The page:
Antigone. Written by Sophocles. Sophocles 496BC - 406BC. About the Author.
Antigone Written by Sophocles
About the Author The Greek playwright Sophocles was born in 496 BC at Colonus, near Athens. Unlike his younger contemporary, the often-misunderstood Euripides, Sophocles had the fortune of being revered for his genius during his own lifetime. He lived to the age of ninety, and his life coincided with the great golden age of the city-state of Athens. Sophocles came from a stable, well-to-do family, and from the beginning, it seemed that he was blessed in every way. Handsome, wealthy, and well-educated, Sophocles lived and died as one of Athens' most beloved citizens.
About the Author Sophocles was an innovator in his art: he improved stage scenery, reduced the importance of the chorus, and, most significantly, added a third speaking actor to the traditional two. He made some of the best use of this last convention, writing scenes that capitalized on the dramatic potential of three on-stage actors. He is most famous for the Theban Plays, also known as the Oedipus Cycle: Oedipus Rex, Oedipus at Colonus, and Antigone.
"He will kill his father and marry his mother" According to legend, Oedipus was a mythical king of Thebes. His fate had been foretold by a fortune teller and is important to know if we are to understand the context in which the play was set. The fortune teller predicted that he would kill his father and have children by his mother. This, according to the myth, did happen, when he accidentally killed his father and married his mother, Jocasta. They had four children, Polyneices, Eteocles, Ismene, and Antigone. This makes Oedipus both Antigone’s brother and father and Jocasta both her mother and grandmother.
Thebes, setting for Antigone Colonus, birthplace of Sophocles
When Oedipus learns of his true heritage, he blinds himself and goes into exile. Eteocles and Polynices come of age and agree to rule Thebes in alternate years. Eteocles, at the end of his first year of rule, reneged on the agreement and refused to step down. Polynices then raised an army of traditional enemies of Thebes and led them against his city.The battle ends with the defeat of the invading army, but Eteocles and Polynices are both dead, killed by each other's hand.Their uncle, Creon, becomes king. Creon decrees that Polynices is a traitor and that he is not to have a proper burial. This decree by Creon sets up the context for the play, “Antigone.”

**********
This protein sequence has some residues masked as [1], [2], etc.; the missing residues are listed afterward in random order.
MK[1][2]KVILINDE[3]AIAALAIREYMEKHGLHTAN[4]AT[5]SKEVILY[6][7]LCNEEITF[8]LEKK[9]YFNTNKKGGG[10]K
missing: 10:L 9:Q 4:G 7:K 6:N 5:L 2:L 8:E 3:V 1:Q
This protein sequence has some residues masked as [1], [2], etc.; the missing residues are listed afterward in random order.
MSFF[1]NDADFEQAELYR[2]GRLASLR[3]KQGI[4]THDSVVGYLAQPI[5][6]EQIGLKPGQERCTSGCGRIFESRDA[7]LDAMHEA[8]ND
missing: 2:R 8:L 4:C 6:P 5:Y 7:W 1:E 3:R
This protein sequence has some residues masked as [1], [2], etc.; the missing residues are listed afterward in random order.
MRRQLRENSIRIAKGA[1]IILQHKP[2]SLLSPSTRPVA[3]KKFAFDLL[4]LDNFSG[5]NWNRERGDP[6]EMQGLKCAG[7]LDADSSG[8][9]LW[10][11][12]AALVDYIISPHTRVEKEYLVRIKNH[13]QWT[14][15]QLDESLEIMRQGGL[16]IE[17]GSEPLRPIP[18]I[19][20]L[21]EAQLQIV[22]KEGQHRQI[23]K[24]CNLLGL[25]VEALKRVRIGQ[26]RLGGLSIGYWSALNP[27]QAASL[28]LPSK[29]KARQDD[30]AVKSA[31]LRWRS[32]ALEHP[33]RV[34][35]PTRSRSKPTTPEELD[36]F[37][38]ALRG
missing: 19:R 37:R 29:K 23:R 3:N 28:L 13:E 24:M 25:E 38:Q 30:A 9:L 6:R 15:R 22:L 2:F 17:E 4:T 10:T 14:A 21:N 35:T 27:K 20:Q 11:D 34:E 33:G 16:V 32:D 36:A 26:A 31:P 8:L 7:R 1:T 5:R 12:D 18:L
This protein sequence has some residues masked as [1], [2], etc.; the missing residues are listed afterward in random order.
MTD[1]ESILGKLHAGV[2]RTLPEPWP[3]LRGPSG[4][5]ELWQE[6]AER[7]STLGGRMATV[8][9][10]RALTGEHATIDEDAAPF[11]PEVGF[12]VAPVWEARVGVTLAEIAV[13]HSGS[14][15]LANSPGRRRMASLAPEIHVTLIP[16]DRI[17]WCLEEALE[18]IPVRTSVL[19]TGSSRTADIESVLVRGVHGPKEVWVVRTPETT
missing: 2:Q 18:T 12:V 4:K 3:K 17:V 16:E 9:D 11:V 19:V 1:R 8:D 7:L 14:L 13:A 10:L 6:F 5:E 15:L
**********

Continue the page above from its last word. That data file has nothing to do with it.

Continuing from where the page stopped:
Themes and Subplots • Religious v. Political duty • Tyranny v. Democracy • Indifference v. Awareness • Conformity v. Individuality • Law v. Morality • Free will v. Fate • Democracy v. Autocracy • Feminism v. Male power structure • Individual v. State • Conscience v. Law
Additional Ideas • families torn apart by political differences • gender bias • the death penalty • suicide
What is a tragic hero? According to the Greek philosopher Aristotle, a tragic hero possesses a defect, or tragic flaw, that brings about or contributes to his or her downfall. This flaw may be poor judgment, pride, weakness, or an excess of an admirable quality. The tragic hero recognizes his or her flaw and its consequences, but only after it is too late to change the course of events.
Tragic Heroes are: • BORN INTO NOBILITY • RESPONSIBLE FOR THEIR OWN FATE • ENDOWED WITH A TRAGIC FLAW • DOOMED TO MAKE A SERIOUS ERROR IN JUDGEMENT • EVENTUALLY BECOMING TRAGIC HEROES • FALL FROM GREAT HEIGHTS OR HIGH ESTEEM • REALIZE THEY HAVE MADE AN IRREVERSIBLE MISTAKE • FACES AND ACCEPTS DEATH WITH HONOR • MEET A TRAGIC DEATH • FOR ALL TRAGIC HEROES • THE AUDIENCE IS AFFECTED BY PITY and/or FEAR (catharsis)
What is Catharsis? emotional purification through Greek tragedy: according to Aristotle, a purifying of the emotions that is brought about in the audience of a tragic drama through the evocation of intense fear and pity
Quotes by Sophocles • Ignorant men don't know what good they hold in their hands until they've flung it away. • The keenest sorrow is to recognize ourselves as the sole cause of all our adversities. • The greatest griefs are those we cause ourselves. • Men of ill judgment oft ignore the goodThat lies within their hands, till they have lost it.
King Creon decrees that Polynices the traitor is not to be buried, but his sister Antigone defies the order. She is caught, and sentenced by Creon to be buried alive - even though she is betrothed to his son Haemon. After the blind prophet Tiresias proves that the gods are on Antigone's side, Creon changes his mind - but too late. He goes first to bury Polynices, but Antigone has already hanged herself. When Creon arrives at the tomb, Haemon attacks him and then kills himself. When the news of their death is reported, Creon's wife Eurydice takes her own life. Creon is alone.
“God and the government ordain just laws; the citizen who rules his life by them is worthy of acclaim. But he that presumes to set the law at naught is like a stateless person, outlawed, beyond the pale.”
“I intend to give my brother burial. I’ll be glad to die in the attempt,-- if it’s a crime, then it’s a crime that God commands.”
Who do you think will be the tragic hero of the play “Antigone”? Why?